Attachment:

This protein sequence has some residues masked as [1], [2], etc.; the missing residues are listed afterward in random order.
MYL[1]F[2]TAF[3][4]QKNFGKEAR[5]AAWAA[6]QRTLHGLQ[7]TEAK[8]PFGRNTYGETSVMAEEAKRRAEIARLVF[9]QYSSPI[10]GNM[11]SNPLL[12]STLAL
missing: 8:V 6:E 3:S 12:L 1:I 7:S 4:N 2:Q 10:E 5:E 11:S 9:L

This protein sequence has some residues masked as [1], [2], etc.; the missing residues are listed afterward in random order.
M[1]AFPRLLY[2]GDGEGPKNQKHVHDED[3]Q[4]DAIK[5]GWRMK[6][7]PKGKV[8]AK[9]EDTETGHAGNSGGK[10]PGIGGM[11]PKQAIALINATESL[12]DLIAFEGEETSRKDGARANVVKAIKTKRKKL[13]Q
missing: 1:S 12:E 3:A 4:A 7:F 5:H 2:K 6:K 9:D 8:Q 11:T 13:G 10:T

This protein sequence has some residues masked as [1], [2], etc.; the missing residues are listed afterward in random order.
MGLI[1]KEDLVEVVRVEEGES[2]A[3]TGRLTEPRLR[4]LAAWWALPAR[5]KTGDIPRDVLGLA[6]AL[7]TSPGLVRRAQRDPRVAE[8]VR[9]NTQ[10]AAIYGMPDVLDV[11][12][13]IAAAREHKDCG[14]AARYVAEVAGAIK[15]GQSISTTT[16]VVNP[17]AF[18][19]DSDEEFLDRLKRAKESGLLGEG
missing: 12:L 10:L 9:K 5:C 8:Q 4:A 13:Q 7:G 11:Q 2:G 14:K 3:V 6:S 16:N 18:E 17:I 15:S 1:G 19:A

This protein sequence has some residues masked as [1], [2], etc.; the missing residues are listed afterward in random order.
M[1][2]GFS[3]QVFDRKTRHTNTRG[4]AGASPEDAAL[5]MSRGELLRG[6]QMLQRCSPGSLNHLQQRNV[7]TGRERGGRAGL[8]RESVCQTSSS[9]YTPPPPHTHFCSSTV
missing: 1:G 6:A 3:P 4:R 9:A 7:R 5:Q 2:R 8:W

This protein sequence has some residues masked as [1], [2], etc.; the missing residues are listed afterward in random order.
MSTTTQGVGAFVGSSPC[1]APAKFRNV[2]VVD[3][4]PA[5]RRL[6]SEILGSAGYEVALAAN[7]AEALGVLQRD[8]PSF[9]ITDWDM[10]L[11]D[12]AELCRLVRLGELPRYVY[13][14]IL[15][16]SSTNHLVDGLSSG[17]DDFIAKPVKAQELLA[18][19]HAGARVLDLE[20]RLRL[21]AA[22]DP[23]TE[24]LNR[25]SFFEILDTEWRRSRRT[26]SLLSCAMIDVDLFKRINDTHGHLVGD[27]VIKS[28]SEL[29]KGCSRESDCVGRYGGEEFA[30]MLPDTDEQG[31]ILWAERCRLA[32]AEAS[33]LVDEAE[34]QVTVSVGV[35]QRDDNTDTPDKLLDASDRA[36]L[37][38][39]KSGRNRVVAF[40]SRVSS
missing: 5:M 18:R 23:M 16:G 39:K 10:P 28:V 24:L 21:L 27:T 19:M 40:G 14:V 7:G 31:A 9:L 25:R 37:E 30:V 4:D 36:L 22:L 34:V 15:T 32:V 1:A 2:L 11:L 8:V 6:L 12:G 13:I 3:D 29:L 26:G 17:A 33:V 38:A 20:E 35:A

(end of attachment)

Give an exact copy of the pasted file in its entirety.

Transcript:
This protein sequence has some residues masked as [1], [2], etc.; the missing residues are listed afterward in random order.
MYL[1]F[2]TAF[3][4]QKNFGKEAR[5]AAWAA[6]QRTLHGLQ[7]TEAK[8]PFGRNTYGETSVMAEEAKRRAEIARLVF[9]QYSSPI[10]GNM[11]SNPLL[12]STLAL
missing: 8:V 6:E 3:S 12:L 1:I 7:S 4:N 2:Q 10:E 5:E 11:S 9:L

This protein sequence has some residues masked as [1], [2], etc.; the missing residues are listed afterward in random order.
M[1]AFPRLLY[2]GDGEGPKNQKHVHDED[3]Q[4]DAIK[5]GWRMK[6][7]PKGKV[8]AK[9]EDTETGHAGNSGGK[10]PGIGGM[11]PKQAIALINATESL[12]DLIAFEGEETSRKDGARANVVKAIKTKRKKL[13]Q
missing: 1:S 12:E 3:A 4:A 7:F 5:H 2:K 6:K 9:D 8:Q 11:T 13:G 10:T

This protein sequence has some residues masked as [1], [2], etc.; the missing residues are listed afterward in random order.
MGLI[1]KEDLVEVVRVEEGES[2]A[3]TGRLTEPRLR[4]LAAWWALPAR[5]KTGDIPRDVLGLA[6]AL[7]TSPGLVRRAQRDPRVAE[8]VR[9]NTQ[10]AAIYGMPDVLDV[11][12][13]IAAAREHKDCG[14]AARYVAEVAGAIK[15]GQSISTTT[16]VVNP[17]AF[18][19]DSDEEFLDRLKRAKESGLLGEG
missing: 12:L 10:L 9:K 5:C 8:Q 4:A 13:Q 7:G 11:Q 2:G 14:K 3:V 6:S 16:N 18:E 17:I 15:S 1:G 19:A

This protein sequence has some residues masked as [1], [2], etc.; the missing residues are listed afterward in random order.
M[1][2]GFS[3]QVFDRKTRHTNTRG[4]AGASPEDAAL[5]MSRGELLRG[6]QMLQRCSPGSLNHLQQRNV[7]TGRERGGRAGL[8]RESVCQTSSS[9]YTPPPPHTHFCSSTV
missing: 1:G 6:A 3:P 4:R 9:A 7:R 5:Q 2:R 8:W

This protein sequence has some residues masked as [1], [2], etc.; the missing residues are listed afterward in random order.
MSTTTQGVGAFVGSSPC[1]APAKFRNV[2]VVD[3][4]PA[5]RRL[6]SEILGSAGYEVALAAN[7]AEALGVLQRD[8]PSF[9]ITDWDM[10]L[11]D[12]AELCRLVRLGELPRYVY[13][14]IL[15][16]SSTNHLVDGLSSG[17]DDFIAKPVKAQELLA[18][19]HAGARVLDLE[20]RLRL[21]AA[22]DP[23]TE[24]LNR[25]SFFEILDTEWRRSRRT[26]SLLSCAMIDVDLFKRINDTHGHLVGD[27]VIKS[28]SEL[29]KGCSRESDCVGRYGGEEFA[30]MLPDTDEQG[31]ILWAERCRLA[32]AEAS[33]LVDEAE[34]QVTVSVGV[35]QRDDNTDTPDKLLDASDRA[36]L[37][38][39]KSGRNRVVAF[40]SRVSS
missing: 5:M 18:R 23:M 16:G 39:K 10:P 28:V 24:L 21:L 27:T 19:M 40:G 14:V 7:G 31:A 9:L 25:R 37:E 30:V 4:D 36:L 22:L 34:V 15:T 32:V 1:A 2:L 11:L 8:V 6:L 12:G 13:I 3:D 29:L 26:G 17:A 33:V 38:A 20:E 35:A